The oil and gas industry in our region is also one of the prominent users of AI-based systems and software. Companies that operate the region already use AI and other innovative technologies, as a part of their operations for better productivity, transparency, and real-time data availability. The companies are continuously trying to digitalize their operations and mining with the help of AI.
Innovators in the Middle East have significant resources that they can leverage. These include large national and industry transformation programs that encompass multiple sectors, such as Saudi Arabia Vision 2030, UAE Vision 2021, and Qatar’s National Vision 2030. Many companies are pursuing new technologies outside of traditional areas of strength. The Middle East is emerging as a melting pot for multinational corporations and leading global academic institutions, and Middle Eastern governments and private institutions have established global partnerships that serve the innovation agenda. There also has been extensive investment in startups, both in the form of venture capital activity and incubation facilities.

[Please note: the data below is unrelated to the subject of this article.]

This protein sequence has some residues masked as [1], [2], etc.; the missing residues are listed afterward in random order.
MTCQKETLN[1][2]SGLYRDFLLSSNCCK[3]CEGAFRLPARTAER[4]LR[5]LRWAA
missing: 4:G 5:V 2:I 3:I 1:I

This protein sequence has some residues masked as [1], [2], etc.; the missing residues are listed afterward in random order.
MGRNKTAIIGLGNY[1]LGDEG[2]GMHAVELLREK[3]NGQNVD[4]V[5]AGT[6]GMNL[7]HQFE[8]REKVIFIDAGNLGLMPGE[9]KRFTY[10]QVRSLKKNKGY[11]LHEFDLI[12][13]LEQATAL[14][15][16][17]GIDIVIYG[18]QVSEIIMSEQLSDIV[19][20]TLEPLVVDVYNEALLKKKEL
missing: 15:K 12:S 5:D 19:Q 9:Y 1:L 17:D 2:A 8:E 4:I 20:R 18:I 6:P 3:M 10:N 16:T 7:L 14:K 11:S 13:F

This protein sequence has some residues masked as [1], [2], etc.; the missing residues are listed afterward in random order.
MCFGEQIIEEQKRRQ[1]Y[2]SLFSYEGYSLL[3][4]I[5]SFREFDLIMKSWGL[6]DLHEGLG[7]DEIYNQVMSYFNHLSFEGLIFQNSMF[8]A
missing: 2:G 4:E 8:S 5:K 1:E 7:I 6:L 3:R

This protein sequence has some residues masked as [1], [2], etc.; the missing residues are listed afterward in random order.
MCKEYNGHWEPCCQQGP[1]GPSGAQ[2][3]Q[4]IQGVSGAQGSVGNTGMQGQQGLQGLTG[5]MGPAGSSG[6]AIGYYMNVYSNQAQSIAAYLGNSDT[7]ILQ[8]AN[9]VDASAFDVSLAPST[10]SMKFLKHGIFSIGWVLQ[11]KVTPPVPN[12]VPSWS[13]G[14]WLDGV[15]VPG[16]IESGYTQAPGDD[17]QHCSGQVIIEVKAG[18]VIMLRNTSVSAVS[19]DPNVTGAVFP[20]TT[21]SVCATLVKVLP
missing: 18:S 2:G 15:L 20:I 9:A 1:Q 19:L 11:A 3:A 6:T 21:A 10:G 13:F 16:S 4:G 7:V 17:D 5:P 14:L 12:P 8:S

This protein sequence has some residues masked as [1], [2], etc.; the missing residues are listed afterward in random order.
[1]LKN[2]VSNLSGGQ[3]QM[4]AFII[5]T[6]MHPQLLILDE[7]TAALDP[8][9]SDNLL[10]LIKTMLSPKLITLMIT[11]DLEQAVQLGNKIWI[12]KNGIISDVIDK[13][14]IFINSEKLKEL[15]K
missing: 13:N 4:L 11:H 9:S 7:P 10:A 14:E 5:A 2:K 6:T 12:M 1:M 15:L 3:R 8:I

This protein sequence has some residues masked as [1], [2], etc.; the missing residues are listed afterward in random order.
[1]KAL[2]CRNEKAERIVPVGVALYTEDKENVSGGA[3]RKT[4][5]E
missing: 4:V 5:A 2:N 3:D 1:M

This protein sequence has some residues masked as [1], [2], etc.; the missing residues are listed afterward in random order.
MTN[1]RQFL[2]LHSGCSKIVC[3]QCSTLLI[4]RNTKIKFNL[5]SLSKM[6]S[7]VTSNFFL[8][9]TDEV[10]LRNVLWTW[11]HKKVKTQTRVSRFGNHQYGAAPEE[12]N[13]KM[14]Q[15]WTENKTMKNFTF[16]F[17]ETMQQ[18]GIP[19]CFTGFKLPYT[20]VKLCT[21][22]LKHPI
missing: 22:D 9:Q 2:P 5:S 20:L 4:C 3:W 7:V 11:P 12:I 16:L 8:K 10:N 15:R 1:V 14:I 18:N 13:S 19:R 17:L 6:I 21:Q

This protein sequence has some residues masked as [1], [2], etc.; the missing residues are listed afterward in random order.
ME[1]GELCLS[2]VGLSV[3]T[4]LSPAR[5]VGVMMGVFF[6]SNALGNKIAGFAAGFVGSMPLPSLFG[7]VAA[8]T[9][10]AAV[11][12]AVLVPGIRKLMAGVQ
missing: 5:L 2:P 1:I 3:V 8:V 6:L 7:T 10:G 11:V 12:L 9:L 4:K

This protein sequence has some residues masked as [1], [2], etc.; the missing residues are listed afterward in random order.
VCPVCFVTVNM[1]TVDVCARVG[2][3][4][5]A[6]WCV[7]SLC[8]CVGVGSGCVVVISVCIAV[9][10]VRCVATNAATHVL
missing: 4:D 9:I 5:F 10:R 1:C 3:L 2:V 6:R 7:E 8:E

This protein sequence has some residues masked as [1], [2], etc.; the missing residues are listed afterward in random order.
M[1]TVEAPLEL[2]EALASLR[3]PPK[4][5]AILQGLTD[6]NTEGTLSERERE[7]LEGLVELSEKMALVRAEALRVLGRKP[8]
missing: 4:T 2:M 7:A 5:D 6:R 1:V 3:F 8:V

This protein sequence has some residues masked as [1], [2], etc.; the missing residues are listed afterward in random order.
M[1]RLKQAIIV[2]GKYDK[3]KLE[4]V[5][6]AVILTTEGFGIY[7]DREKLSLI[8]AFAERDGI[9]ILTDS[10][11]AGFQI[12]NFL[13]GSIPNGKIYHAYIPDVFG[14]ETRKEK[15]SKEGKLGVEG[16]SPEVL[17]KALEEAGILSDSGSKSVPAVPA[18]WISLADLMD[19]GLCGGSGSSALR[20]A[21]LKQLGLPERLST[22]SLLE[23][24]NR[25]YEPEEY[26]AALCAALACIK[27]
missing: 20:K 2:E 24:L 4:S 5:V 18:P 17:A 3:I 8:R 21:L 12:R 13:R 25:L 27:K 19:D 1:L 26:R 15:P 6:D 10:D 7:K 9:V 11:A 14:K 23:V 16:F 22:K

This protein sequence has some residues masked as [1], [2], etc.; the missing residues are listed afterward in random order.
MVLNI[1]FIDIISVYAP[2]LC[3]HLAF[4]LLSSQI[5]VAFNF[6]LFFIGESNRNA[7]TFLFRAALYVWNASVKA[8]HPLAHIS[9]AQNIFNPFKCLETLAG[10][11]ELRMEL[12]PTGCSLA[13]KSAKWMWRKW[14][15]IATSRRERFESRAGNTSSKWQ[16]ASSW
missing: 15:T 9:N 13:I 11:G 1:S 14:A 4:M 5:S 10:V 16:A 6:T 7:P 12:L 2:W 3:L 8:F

6. Is AI like a sure-fire path to success?
While the adoption of AI in businesses is taking off, enterprise deployment of AI is still only a third of the way complete. Nobody said AI was going to be easy. Yet, there are tremendous benefits to be gained for businesses that manage to adopt it successfully.
Barriers to scaling AI for business are related to trust, or skepticism with AI outcomes, quality and complexity of data, and the skill gaps for building and deploying AI.